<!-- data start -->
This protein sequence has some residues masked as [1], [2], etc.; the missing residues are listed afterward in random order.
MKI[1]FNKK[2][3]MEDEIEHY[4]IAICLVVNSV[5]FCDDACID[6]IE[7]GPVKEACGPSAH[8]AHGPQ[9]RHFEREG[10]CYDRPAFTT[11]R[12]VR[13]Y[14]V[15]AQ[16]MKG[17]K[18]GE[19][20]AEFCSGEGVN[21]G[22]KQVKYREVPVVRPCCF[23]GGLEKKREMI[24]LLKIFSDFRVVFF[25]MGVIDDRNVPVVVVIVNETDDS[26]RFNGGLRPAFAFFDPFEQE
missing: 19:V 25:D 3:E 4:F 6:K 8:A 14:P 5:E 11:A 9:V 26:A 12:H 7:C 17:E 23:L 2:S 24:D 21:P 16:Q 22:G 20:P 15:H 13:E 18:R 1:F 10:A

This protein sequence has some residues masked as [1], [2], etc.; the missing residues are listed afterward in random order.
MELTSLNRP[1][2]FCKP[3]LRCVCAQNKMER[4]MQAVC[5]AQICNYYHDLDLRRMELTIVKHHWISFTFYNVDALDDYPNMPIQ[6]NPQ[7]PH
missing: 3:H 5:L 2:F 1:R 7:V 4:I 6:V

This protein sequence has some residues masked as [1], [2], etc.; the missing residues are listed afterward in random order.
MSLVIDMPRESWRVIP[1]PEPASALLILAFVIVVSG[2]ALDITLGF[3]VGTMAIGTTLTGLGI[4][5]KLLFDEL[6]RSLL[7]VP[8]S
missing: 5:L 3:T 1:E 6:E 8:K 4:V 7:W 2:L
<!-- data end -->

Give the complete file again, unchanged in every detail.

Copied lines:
This protein sequence has some residues masked as [1], [2], etc.; the missing residues are listed afterward in random order.
MKI[1]FNKK[2][3]MEDEIEHY[4]IAICLVVNSV[5]FCDDACID[6]IE[7]GPVKEACGPSAH[8]AHGPQ[9]RHFEREG[10]CYDRPAFTT[11]R[12]VR[13]Y[14]V[15]AQ[16]MKG[17]K[18]GE[19][20]AEFCSGEGVN[21]G[22]KQVKYREVPVVRPCCF[23]GGLEKKREMI[24]LLKIFSDFRVVFF[25]MGVIDDRNVPVVVVIVNETDDS[26]RFNGGLRPAFAFFDPFEQE
missing: 19:V 25:D 3:E 4:F 6:K 8:A 14:P 5:E 11:A 9:V 26:A 12:H 7:C 17:E 23:L 2:S 24:D 21:P 16:Q 22:G 20:P 15:H 13:E 18:R 1:F 10:A

This protein sequence has some residues masked as [1], [2], etc.; the missing residues are listed afterward in random order.
MELTSLNRP[1][2]FCKP[3]LRCVCAQNKMER[4]MQAVC[5]AQICNYYHDLDLRRMELTIVKHHWISFTFYNVDALDDYPNMPIQ[6]NPQ[7]PH
missing: 3:H 5:L 2:F 1:R 7:V 4:I 6:V

This protein sequence has some residues masked as [1], [2], etc.; the missing residues are listed afterward in random order.
MSLVIDMPRESWRVIP[1]PEPASALLILAFVIVVSG[2]ALDITLGF[3]VGTMAIGTTLTGLGI[4][5]KLLFDEL[6]RSLL[7]VP[8]S
missing: 5:L 3:T 1:E 6:E 8:K 4:V 7:W 2:L